Many of us have fond memories of being kids and getting involved in simple arts and craft like finger painting, where we could just be silly and have fun with few boundaries. Believe it or not those formative years of mixing the wrong colours together to form that weird murky brown we’ve all experienced in an art-session-gone-wrong, are incredibly important for your child’s development! So instead of groaning about the inevitable clean-up you are going to have to do, get your kid’s markers and paints out for a fun afternoon of creating!
1) Art Equals Smart
Okay so nobody’s saying that doing a spot of colouring or mucking around with art supplies is going to result in your children getting straight As at school (but then again no one’s saying that this won’t happen!) However, there have been studies that have shown that children who participate in creative activities tend to do better at school. When you think about it, this makes sense as they have an outlet to express themselves, which results in less stressing, and therefore, a clearer mind.
Nobody’s saying that this has to be arts and craft - if that isn’t your little one’s cup of tea. You could enrol them in performing arts - be it a dance class, drama group or music lessons. There is bound to be an area of interest that they have within creative fields, and even if there isn’t, it’s good for them to have some exposure to the arts regardless!
Michelle Worthington, internationally published award winning author of empowering books for children of all ages and abilities, shares how important it is for you to let your little ones pick what they would like to read, as this encourages independence:
"Let them pick what to read. Our local libraries love us. We almost always leave with 10 children's books. It works for us because it allows Tom to have a choice of what he wants to read based on whatever new obsession he has that week. I love the idea of teaching children to choose books on their own, regardless of their reading level. I love anything that encourages independence and I work with whatever motivated Tom to pick up that book, even if it is way above his comprehension level. Books are about so much more than words and pictures. They are about forming connections."
Michelle also elaborates on how your kids will learn from reading, and will pick up habits from seeing you getting engaged with books:
"Let them see you reading. ASD kids can be visual creatures who love to mimic others. If they see you reading, they are more likely to do the same. Talk to them about what you are reading. Find a word they might recognise. Read varied books, magazines and online articles so they can see you use reading and books in your everyday life as an adult and they will grow to understand that even though reading might be difficult now, it will be a skill they will need when they get older so they will be more encouraged to stick with it."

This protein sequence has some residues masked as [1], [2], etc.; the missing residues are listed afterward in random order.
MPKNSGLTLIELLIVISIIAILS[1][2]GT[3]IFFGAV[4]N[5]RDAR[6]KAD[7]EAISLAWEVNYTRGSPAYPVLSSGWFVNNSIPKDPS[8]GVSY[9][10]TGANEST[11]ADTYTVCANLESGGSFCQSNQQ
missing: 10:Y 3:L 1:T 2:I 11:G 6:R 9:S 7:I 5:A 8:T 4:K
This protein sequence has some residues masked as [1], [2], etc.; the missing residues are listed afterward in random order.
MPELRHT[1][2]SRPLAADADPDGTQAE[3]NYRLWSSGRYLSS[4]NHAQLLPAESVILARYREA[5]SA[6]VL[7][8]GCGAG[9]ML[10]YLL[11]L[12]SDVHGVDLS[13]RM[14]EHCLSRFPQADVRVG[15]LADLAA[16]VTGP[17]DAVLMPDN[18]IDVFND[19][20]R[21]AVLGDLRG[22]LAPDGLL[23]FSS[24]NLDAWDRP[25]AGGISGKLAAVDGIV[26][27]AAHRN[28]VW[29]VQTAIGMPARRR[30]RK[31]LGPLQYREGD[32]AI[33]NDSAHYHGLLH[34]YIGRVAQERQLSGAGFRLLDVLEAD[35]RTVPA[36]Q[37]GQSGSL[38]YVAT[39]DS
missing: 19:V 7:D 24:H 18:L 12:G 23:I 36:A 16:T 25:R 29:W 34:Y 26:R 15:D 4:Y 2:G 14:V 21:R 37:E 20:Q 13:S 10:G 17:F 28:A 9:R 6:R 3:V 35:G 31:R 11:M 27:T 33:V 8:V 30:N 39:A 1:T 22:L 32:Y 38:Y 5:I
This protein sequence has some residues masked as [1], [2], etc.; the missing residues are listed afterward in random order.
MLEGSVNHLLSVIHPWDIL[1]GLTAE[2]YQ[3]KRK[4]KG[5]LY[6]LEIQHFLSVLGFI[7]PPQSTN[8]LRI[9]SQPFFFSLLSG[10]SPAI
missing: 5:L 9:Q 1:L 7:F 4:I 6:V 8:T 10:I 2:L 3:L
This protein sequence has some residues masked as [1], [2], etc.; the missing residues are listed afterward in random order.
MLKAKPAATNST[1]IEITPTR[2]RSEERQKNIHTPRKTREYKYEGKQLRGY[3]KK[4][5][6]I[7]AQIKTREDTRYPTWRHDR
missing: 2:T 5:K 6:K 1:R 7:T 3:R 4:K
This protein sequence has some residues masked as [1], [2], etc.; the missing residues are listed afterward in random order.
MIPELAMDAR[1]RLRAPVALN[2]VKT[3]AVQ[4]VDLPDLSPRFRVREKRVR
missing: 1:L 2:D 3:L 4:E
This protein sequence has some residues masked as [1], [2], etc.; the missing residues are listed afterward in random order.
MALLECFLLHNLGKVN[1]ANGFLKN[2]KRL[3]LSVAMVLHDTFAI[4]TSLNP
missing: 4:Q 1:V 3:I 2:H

2) Everyone Needs To Express Themselves - Even Kids
All of us need a way to express ourselves, and arguably kids do most of all. The lives of children are more stressful than we, as adults perceive. Whether it’s trouble at school, social situations or just generally figuring out where they fit in, having a creative side project is always helpful, as something that they can turn to when they need an escape or outlet.
Yvette Salvaris, an expert on the subject of early childhood, shares her views on this:
“Art is so important for children, as it’s a great form of self expression. Children of all ages can use many forms of art to express how they are feeling. This is especially good as many children have problems expressing themselves verbally. Any expressions of emotions and thoughts are great for a child’s mental health. Art is such a safe way for them to explore their feelings without having to worry about what others think.”
Even if you do find that art truly isn’t your child’s thing, find some form of self expression that they do enjoy. This could be a team sport, an instrument they love to play or even just doing a particular activity regularly as a family. The only way to find out what their passion is, is to expose them to a whole range of things. So take them to a family football game, go for a ride around the park in a kids bike trailer, or sign them up for a dance class. Before you know it they’ll find their niche area, and probably a whole new group of friends who have common interests.
3) It Prepares Them For The Future
You’re child doesn’t have to be the next picasso for art to positively impact their future career. There are so many instances in which a background in art is helpful, and it’s not just for artists! People with creative minds are valued in a whole range of businesses as this can translate into fantastic writing skills, unique concepts and new, strategic and efficient ways of doing things. Many skills can be learnt over time, but it is exceedingly difficult to teach creativity. The younger you are able to get your child involved in creative activities, the better (you can even set your little ones up in a high chair at the dining table with crayons and paper - that’s all it takes!) Through involvement in the arts themselves, they are more likely to develop an aptitude for creative fields, which really opens the doors to their future wide open!
So get to work on making art a part of your little one’s routine, and hopefully it’s something they enjoy and opt to do in their spare time. Trying to think of other ways to keep them occupied? Here are some great ways to get your kids moving, as well as some out of the box activity ideas for when you’re truly stumped!